Estimating an IoT Project. EV Charging Station Development — Part1

By: Bogdan Kokotenko, 1 Feb 2021
4   min read
Reading Time: 4 minutes

Any IoT project consists of the following major parts: the device (hardware+firmware), the cloud (database+back-end), the front-end (dashboard), and the optional mobile app. The complexity of each part varies depending on the business requirements, the field of application (standards compliance), the scale of the system, the amount of data to be transferred/processed, integration with payment systems, mobile platforms support, etc.

There are many IoT technologies on the market that promise to accelerate the development of your IoT solution. However, if your goal is to develop a new competitive product that will satisfy customer needs, some extra efforts are required to customize the solution and bring some innovations.

Let’s review the project complexity and make some estimations based on the example of the electric vehicle supply equipmentdevelopment, up until the MVP stage. 


In recent years, the popularity of green energy applications has been increasing around the world. Governments also encourage the use of low-carbon energy sources to reduce environmental pollution and save funds. 

That’s why people have been increasingly buying EVs instead of ordinary gasoline cars. Thus, everybody needs the respective infrastructure and accessories. And the biggest demand is the EV chargers. There are several types of them. The most common EV charging method is the EVSE Level 2. They support medium charging speed and fit both private and public facilities (like public areas, parking garages, and commercial businesses).


Any IoT product usually goes through the following development stages.

And the electric vehicle supply equipment development is not an exception. The market for EV chargers is growing. And when the customer comes with the idea to develop the new device, they usually need a flexible solution that could be seamlessly integrated with the existing infrastructure (for example, to charge the EV from the solar panels energy or wind turbines that they are selling). Sometimes, at this stage, the customer may need some support to settle down the project ideas. And the developer company may offer the support of their engineer.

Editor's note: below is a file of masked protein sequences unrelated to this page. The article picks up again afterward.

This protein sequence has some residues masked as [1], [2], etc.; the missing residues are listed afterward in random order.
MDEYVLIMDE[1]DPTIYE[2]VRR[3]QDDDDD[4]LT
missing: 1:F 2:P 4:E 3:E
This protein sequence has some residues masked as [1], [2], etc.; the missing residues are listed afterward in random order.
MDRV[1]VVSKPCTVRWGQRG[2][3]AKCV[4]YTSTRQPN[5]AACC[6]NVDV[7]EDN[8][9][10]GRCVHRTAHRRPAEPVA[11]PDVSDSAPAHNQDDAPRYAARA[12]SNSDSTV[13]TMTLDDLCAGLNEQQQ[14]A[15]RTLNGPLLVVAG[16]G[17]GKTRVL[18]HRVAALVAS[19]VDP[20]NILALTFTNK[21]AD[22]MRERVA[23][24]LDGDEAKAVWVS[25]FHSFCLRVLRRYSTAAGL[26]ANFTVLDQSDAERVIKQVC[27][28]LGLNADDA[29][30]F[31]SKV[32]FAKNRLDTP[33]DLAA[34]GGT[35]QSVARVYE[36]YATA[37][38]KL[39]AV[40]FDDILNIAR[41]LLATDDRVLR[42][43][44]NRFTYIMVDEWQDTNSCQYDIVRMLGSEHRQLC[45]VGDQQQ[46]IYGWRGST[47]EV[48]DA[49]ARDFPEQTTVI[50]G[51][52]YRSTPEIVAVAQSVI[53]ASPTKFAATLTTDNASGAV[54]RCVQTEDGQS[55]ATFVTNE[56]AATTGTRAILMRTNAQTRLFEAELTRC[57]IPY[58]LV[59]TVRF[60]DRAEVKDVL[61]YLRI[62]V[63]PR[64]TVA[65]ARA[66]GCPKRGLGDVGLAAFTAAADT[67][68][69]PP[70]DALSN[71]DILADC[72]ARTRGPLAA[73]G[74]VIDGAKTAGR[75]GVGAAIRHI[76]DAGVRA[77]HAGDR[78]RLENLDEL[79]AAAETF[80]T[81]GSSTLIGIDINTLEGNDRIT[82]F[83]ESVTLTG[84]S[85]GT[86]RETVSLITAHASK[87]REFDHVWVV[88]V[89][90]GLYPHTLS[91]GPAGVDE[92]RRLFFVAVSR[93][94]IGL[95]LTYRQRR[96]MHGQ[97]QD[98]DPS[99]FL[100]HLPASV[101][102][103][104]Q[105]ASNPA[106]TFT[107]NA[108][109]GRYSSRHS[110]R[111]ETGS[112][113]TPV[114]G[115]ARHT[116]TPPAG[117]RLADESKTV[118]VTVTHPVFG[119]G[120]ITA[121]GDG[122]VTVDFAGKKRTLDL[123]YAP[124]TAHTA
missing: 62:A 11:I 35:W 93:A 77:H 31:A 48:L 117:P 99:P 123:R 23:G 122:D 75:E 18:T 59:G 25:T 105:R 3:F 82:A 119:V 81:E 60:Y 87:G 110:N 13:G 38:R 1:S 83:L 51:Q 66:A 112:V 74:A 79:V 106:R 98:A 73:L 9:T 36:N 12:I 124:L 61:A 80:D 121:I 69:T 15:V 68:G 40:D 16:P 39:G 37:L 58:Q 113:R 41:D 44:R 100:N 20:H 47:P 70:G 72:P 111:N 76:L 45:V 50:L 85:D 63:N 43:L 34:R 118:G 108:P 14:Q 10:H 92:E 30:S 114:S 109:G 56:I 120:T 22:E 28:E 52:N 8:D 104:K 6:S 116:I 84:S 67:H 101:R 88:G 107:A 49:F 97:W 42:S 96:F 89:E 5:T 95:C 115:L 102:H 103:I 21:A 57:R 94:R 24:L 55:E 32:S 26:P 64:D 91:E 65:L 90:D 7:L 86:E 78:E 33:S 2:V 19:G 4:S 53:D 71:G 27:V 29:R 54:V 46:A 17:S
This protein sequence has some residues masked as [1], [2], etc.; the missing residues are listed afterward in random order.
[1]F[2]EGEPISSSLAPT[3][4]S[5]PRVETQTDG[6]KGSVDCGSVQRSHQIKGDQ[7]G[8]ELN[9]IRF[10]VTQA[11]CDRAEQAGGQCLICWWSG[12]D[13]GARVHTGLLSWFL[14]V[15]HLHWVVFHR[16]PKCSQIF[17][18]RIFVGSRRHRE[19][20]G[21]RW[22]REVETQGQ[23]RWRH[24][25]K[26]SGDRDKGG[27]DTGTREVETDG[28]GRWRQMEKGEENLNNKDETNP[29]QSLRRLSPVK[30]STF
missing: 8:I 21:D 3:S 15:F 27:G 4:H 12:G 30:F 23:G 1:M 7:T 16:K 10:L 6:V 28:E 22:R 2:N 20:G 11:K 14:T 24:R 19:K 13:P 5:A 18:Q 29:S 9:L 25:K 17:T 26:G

Requirements analysis

Before the implementation starts, the engineers need the detailed electric vehicle supply equipment requirements. It is great if a customer comes with a well-prepared project description or even has a PoC device. However, we assume that we have to start the project from scratch. This stage implies close cooperation of both sides: developers (a system engineer) and customer representatives (a product owner). They comprehensively discuss all product features and use-cases. For the EVSE development these are:

  • Maximum power limit
  • End-user interaction elements (buttons, LCD, indicators, NFC/RFID, etc.)
  • Connectivity features (Ethernet, Wi-Fi, BLE, Lora, 4G/LTE-M, etc.)
  • User dashboard
  • Mobile application
  • Integration with existing customer’s infrastructure
  • Enclosure shape and working conditions
  • European, US, Asian standards compatibility

The generation of requirements usually involves one or two engineers and may take up to two weeks.

Calculating costs

It’s worth mentioning that some software development companies even offer web calculators to estimate the overall cost of the IoT project and EVSE installation. That is a very helpful tool despite its main feature is not project cost estimation. It rather provides the customer with available options that could be added to the product and helps the SW company to understand the customer goals. This tool may slightly reduce the time spent on the idea and requirements generation stages.

MVP phase

Before the delivery of the complete product sample, the implementation process goes through few product prototypes. The first phase is a minimal viable product (MVP). The MVP demonstrates the major functionality and verifies the main hardware and software components. The start point for prototype development is the overview of the existing open-source resources: like Open EVSE charger project and EmonCMS cloud service.

Open EVSE project

The Open EV charger project offers the complete DIY kit to assemble electric vehicle supply equipment manually. It also supports integration with EmonCMS which is a web app for logging and visualizing energy production/consumption. However, since a customer is going to bring some innovations to the product, the open-source-based solution wouldn’t be suitable in 99% of cases and the MVP phase helps to realize that. In spite of Open EVSE limitations (no three-phase support, no LIN control pilot, poor power metering accuracy, etc.), it is a good reference to start with.

Continuing with the MVP

Let’s assume the customer requests to add three-phase support, Ethernet, NFC, and the LED indication instead of the LCD. Replacement of the relays, STM32F4xx based controller board design, adding NFC controller, and RGB LED bar takes about 6 weeks of cooperation between two engineers (electronics and firmware). 

Additionally, the MVP device manufacturing (and delivery) takes about 3 weeks. The EmonCMS service is good enough for MVP demonstration and may be an alternative solution if the customer is not ready to start cloud development at this stage.

However, that doesn’t mean that the product could be developed so easily. The final EV charging station product usually implies a lot of extra work to do to implement all required features and to take care of industrial standards and certification.


Continue reading about the following stages and electric vehicle supply equipment development specifics in part 2 of the article. Meanwhile, feel free to contact specialists at Sirin Software to clarify any details or discuss your EVSE development project. 

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